It took 15 years to create the federal Martin Luther King Jr. holiday. Congressman John Conyers first introduced legislation for a commemorative holiday four days after King was assassinated in 1968. After the bill became stalled, petitions endorsing the holiday containing six million names were submitted to Congress. Conyers and Rep. Shirley Chisolm resubmitted King holiday legislation each subsequent legislative session. Public pressure for the holiday mounted during the 1982 and 1983 civil rights marches in Washington. Congress passed the holiday legislation in 1983, which was then signed by President Ronald Reagan. A compromise moving the holiday from January 15, King's birthday, which was considered too close to Christmas and New Year's, to the third Monday in January helped overcome opposition to the law.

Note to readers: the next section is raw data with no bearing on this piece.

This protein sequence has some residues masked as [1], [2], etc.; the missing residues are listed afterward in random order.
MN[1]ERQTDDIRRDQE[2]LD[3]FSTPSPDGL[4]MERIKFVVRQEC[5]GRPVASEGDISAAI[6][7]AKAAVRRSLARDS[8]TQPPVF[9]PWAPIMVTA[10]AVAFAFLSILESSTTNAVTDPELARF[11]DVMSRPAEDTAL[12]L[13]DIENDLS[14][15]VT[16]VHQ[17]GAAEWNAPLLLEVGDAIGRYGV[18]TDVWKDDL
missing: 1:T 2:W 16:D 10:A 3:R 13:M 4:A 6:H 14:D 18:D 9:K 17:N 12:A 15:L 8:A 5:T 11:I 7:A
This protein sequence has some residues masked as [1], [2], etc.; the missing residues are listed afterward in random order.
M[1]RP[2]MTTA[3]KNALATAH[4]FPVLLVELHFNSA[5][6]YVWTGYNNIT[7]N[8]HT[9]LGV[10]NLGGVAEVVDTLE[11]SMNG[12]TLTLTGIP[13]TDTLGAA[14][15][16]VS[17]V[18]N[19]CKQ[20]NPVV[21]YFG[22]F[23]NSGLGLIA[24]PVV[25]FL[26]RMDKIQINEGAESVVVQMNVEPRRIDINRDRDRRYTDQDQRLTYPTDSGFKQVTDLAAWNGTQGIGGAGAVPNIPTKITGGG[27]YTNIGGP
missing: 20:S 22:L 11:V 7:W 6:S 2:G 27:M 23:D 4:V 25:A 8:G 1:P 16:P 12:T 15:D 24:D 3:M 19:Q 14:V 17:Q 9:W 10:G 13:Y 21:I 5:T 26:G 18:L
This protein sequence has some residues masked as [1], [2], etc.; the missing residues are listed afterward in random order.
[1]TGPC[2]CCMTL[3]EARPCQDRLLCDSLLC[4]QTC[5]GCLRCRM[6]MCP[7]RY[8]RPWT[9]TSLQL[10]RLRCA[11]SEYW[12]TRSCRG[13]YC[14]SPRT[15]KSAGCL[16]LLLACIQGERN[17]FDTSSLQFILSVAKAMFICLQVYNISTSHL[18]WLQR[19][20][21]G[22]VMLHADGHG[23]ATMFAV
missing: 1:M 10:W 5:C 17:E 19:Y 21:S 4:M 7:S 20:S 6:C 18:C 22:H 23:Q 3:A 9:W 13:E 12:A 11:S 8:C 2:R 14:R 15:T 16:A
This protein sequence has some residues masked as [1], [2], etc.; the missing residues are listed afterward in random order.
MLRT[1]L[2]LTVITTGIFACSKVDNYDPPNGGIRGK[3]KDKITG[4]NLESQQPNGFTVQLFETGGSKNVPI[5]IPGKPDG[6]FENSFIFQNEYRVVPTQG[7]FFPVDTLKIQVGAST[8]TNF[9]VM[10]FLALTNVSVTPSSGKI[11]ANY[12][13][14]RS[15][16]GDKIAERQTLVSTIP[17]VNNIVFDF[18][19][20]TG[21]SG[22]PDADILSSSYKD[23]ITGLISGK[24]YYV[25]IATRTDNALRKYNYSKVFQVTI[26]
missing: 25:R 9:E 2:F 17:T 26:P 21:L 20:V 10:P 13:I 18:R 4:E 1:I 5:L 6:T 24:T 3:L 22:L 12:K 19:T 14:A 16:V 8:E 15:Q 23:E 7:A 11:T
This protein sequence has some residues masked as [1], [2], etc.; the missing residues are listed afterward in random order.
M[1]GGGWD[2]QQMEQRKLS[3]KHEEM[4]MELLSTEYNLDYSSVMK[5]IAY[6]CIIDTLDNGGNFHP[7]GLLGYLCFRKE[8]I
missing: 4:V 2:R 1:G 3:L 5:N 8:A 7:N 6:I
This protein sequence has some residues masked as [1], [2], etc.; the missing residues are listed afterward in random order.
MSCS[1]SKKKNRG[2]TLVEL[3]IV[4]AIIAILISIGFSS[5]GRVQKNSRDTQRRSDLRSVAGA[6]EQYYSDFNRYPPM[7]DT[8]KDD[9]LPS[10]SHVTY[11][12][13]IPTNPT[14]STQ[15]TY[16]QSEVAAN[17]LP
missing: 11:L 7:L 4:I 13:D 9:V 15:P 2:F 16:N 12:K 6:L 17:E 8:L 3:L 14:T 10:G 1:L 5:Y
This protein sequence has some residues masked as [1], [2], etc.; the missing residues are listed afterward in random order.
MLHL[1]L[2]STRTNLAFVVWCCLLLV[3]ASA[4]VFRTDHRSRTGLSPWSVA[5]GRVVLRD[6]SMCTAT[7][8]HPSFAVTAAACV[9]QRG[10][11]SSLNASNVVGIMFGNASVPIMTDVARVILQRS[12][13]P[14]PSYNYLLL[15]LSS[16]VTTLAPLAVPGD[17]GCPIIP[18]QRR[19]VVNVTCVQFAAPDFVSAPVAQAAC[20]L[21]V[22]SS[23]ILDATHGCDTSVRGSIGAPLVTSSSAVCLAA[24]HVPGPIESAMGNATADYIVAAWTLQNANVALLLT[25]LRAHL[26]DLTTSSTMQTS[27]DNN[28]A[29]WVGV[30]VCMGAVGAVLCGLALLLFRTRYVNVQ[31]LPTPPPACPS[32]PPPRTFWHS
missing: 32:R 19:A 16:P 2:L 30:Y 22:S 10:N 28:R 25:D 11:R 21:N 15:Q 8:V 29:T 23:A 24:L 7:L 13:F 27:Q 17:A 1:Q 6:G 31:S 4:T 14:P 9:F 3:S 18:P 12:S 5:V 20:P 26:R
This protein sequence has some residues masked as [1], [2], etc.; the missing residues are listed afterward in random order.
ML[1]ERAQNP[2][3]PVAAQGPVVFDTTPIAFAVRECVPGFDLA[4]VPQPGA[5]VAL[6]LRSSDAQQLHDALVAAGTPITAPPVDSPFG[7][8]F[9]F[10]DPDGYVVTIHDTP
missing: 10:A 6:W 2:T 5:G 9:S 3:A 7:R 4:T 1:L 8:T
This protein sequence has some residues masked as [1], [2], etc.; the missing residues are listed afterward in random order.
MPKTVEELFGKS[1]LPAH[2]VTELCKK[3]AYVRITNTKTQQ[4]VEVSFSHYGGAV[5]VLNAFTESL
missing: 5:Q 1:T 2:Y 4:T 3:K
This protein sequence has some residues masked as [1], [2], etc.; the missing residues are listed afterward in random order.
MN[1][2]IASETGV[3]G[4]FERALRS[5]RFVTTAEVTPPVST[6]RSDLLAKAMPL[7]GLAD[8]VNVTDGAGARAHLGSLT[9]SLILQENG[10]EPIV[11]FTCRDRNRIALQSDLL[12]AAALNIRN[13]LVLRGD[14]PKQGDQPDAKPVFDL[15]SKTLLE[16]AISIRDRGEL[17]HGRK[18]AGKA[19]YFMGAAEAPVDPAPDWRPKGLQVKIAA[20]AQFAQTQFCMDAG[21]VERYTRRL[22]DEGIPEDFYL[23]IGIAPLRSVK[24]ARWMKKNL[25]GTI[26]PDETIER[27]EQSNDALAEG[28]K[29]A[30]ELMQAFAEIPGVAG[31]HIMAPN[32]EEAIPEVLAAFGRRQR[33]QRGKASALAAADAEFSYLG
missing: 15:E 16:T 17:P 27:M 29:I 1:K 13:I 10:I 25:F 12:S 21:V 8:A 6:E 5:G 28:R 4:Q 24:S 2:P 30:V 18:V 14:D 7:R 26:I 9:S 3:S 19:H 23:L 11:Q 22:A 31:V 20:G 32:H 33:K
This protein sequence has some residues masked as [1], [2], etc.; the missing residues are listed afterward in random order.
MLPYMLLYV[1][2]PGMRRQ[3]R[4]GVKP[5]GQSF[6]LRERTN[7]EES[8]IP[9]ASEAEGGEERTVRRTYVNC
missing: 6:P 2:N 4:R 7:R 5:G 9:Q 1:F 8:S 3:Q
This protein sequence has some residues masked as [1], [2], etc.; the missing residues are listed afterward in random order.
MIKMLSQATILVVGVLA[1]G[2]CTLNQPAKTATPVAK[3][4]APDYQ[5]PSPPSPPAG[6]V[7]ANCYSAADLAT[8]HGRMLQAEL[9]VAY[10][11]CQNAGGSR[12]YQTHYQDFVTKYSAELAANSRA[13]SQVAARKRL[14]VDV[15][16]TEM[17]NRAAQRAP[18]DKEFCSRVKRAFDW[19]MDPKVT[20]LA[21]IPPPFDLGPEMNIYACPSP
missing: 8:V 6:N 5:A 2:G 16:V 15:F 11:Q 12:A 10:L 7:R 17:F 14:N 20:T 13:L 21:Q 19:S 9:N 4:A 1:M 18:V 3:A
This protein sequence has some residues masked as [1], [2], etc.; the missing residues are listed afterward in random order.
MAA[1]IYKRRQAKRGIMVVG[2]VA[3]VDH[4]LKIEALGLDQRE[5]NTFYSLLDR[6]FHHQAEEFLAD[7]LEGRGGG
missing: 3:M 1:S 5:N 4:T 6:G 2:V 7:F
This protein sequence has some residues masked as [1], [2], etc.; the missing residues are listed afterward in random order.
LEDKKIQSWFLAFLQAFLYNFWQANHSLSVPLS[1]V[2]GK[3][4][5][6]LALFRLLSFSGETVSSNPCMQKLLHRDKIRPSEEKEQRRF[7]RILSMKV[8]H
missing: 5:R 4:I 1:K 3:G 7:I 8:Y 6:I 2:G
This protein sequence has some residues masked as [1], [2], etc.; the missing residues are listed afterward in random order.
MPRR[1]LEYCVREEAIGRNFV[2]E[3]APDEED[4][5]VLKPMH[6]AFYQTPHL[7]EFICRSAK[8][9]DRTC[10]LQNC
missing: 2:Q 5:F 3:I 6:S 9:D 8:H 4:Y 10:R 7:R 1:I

A number of states resisted celebrating the holiday. Some opponents said King did not deserve his own holiday-contending that the entire civil rights movement rather than one individual, however instrumental, should be honored. Several southern states include celebrations for various Confederate generals on that day, while Utah calls it Human Rights Day. Legislation is now pending to change the name to Martin Luther King Jr. Day. Arizona voters approved the holiday in 1992 after a threatened boycott. In 1999, New Hampshire changed the name of Civil Rights Day to Martin Luther King Jr. Day.
Martin Luther King, Jr. Day in Iowa
Iowa has been celebrating Martin Luther King Jr. Day since 1989. This day is held the third Monday in January. The celebration is usually held at a location in Des Moines. The ceremony consists of a prayer, a choir singing, a keynote speaker, an awards ceremony, and the traditional ringing of the bells.